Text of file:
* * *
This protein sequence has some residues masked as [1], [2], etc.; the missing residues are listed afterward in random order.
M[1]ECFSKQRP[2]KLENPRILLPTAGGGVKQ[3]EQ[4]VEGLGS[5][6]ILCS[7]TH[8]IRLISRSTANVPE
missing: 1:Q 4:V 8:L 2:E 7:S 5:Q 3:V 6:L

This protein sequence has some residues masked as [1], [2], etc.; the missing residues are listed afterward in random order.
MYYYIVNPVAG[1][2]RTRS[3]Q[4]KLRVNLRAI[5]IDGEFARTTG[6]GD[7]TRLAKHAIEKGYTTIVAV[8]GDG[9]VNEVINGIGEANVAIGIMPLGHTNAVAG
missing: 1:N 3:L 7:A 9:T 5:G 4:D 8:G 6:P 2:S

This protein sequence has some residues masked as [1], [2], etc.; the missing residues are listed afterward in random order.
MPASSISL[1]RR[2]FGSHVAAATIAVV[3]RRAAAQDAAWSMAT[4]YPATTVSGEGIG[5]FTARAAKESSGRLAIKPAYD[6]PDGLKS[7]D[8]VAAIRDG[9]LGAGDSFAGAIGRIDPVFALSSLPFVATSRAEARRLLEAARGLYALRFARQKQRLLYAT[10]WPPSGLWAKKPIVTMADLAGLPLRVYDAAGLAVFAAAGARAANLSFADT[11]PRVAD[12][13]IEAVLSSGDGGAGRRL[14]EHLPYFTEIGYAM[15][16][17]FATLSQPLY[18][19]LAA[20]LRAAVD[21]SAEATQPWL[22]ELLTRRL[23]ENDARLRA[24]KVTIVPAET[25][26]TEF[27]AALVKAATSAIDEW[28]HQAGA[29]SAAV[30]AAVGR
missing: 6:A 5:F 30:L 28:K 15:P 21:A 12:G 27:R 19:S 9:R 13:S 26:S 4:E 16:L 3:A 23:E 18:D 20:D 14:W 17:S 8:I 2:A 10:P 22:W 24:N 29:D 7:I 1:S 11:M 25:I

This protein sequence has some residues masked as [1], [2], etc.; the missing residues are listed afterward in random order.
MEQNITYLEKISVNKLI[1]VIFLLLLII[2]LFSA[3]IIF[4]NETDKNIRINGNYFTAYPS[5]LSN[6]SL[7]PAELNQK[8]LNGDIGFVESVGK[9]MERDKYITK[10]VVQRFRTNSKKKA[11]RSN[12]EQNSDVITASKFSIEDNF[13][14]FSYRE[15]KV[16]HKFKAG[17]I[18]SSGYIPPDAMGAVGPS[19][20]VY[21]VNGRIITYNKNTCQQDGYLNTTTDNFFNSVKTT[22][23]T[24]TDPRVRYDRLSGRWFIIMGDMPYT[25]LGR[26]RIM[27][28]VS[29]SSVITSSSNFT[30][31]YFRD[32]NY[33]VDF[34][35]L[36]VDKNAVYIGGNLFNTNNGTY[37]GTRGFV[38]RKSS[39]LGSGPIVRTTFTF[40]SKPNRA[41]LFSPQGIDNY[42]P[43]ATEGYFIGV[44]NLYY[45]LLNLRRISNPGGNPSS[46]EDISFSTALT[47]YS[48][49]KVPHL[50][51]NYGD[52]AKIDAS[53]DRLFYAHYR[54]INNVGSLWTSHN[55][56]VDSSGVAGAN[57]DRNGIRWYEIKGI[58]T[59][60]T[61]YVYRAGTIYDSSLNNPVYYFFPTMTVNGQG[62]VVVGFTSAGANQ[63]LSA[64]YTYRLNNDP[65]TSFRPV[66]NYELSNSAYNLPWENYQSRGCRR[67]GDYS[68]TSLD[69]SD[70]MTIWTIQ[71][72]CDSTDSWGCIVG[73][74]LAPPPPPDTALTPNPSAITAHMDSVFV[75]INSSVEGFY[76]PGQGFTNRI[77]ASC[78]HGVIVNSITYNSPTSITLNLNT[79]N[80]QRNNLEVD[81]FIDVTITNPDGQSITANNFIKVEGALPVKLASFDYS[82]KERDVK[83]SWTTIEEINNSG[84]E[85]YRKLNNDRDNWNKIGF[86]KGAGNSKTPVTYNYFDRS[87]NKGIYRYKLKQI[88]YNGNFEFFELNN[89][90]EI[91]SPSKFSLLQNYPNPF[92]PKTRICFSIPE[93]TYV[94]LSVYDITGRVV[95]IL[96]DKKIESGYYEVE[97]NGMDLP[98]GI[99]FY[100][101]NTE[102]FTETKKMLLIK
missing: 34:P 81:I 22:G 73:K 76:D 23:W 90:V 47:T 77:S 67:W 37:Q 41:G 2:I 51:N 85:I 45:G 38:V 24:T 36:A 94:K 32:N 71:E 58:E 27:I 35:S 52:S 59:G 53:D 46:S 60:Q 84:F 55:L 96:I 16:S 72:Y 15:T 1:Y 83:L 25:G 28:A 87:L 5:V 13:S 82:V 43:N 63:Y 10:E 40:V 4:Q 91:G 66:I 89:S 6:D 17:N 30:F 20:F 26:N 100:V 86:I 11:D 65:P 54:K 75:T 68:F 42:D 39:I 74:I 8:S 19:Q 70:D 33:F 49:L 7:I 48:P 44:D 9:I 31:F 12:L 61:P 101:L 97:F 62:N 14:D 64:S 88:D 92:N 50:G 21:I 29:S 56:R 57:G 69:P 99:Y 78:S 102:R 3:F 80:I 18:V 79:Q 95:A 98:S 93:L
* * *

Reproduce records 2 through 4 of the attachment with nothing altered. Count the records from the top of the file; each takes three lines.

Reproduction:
This protein sequence has some residues masked as [1], [2], etc.; the missing residues are listed afterward in random order.
MYYYIVNPVAG[1][2]RTRS[3]Q[4]KLRVNLRAI[5]IDGEFARTTG[6]GD[7]TRLAKHAIEKGYTTIVAV[8]GDG[9]VNEVINGIGEANVAIGIMPLGHTNAVAG
missing: 1:N 3:L 7:A 9:T 5:G 4:D 8:G 6:P 2:S

This protein sequence has some residues masked as [1], [2], etc.; the missing residues are listed afterward in random order.
MPASSISL[1]RR[2]FGSHVAAATIAVV[3]RRAAAQDAAWSMAT[4]YPATTVSGEGIG[5]FTARAAKESSGRLAIKPAYD[6]PDGLKS[7]D[8]VAAIRDG[9]LGAGDSFAGAIGRIDPVFALSSLPFVATSRAEARRLLEAARGLYALRFARQKQRLLYAT[10]WPPSGLWAKKPIVTMADLAGLPLRVYDAAGLAVFAAAGARAANLSFADT[11]PRVAD[12][13]IEAVLSSGDGGAGRRL[14]EHLPYFTEIGYAM[15][16][17]FATLSQPLY[18][19]LAA[20]LRAAVD[21]SAEATQPWL[22]ELLTRRL[23]ENDARLRA[24]KVTIVPAET[25][26]TEF[27]AALVKAATSAIDEW[28]HQAGA[29]SAAV[30]AAVGR
missing: 6:A 5:F 30:L 28:K 15:P 21:A 12:G 27:R 19:S 9:R 13:S 26:S 4:E 16:L 3:A 23:E 18:D 20:D 14:W 17:S 8:I 2:A 10:P 22:W 24:N 29:D 7:I 1:S 11:M 25:I

This protein sequence has some residues masked as [1], [2], etc.; the missing residues are listed afterward in random order.
MEQNITYLEKISVNKLI[1]VIFLLLLII[2]LFSA[3]IIF[4]NETDKNIRINGNYFTAYPS[5]LSN[6]SL[7]PAELNQK[8]LNGDIGFVESVGK[9]MERDKYITK[10]VVQRFRTNSKKKA[11]RSN[12]EQNSDVITASKFSIEDNF[13][14]FSYRE[15]KV[16]HKFKAG[17]I[18]SSGYIPPDAMGAVGPS[19][20]VY[21]VNGRIITYNKNTCQQDGYLNTTTDNFFNSVKTT[22][23]T[24]TDPRVRYDRLSGRWFIIMGDMPYT[25]LGR[26]RIM[27][28]VS[29]SSVITSSSNFT[30][31]YFRD[32]NY[33]VDF[34][35]L[36]VDKNAVYIGGNLFNTNNGTY[37]GTRGFV[38]RKSS[39]LGSGPIVRTTFTF[40]SKPNRA[41]LFSPQGIDNY[42]P[43]ATEGYFIGV[44]NLYY[45]LLNLRRISNPGGNPSS[46]EDISFSTALT[47]YS[48][49]KVPHL[50][51]NYGD[52]AKIDAS[53]DRLFYAHYR[54]INNVGSLWTSHN[55][56]VDSSGVAGAN[57]DRNGIRWYEIKGI[58]T[59][60]T[61]YVYRAGTIYDSSLNNPVYYFFPTMTVNGQG[62]VVVGFTSAGANQ[63]LSA[64]YTYRLNNDP[65]TSFRPV[66]NYELSNSAYNLPWENYQSRGCRR[67]GDYS[68]TSLD[69]SD[70]MTIWTIQ[71][72]CDSTDSWGCIVG[73][74]LAPPPPPDTALTPNPSAITAHMDSVFV[75]INSSVEGFY[76]PGQGFTNRI[77]ASC[78]HGVIVNSITYNSPTSITLNLNT[79]N[80]QRNNLEVD[81]FIDVTITNPDGQSITANNFIKVEGALPVKLASFDYS[82]KERDVK[83]SWTTIEEINNSG[84]E[85]YRKLNNDRDNWNKIGF[86]KGAGNSKTPVTYNYFDRS[87]NKGIYRYKLKQI[88]YNGNFEFFELNN[89][90]EI[91]SPSKFSLLQNYPNPF[92]PKTRICFSIPE[93]TYV[94]LSVYDITGRVV[95]IL[96]DKKIESGYYEVE[97]NGMDLP[98]GI[99]FY[100][101]NTE[102]FTETKKMLLIK
missing: 34:P 81:I 22:G 73:K 76:D 23:W 90:V 47:T 77:S 67:W 37:Q 41:G 2:I 51:N 85:I 45:G 38:V 24:T 36:A 94:K 32:N 71:E 58:E 27:I 35:S 52:S 59:G 53:D 46:S 60:Q 84:F 55:L 96:I 16:S 72:Y 15:T 1:Y 83:L 25:G 28:A 87:L 5:V 13:S 82:V 43:N 63:Y 10:E 40:V 4:Q 91:G 66:I 89:S 6:D 17:N 30:F 20:F 26:N 100:V 86:I 11:D 65:P 54:K 75:T 68:F 42:D 39:I 74:I 8:S 19:Q 70:D 33:F 49:L 7:I 48:P 44:D 9:I 31:F 12:L 61:P 101:L 97:F 62:N 14:D 64:S 88:D 92:N 50:G 21:I 29:S 56:R 57:G 69:P 99:Y 78:S 102:R 3:F 80:I 18:V 79:Q 95:A 98:S 93:L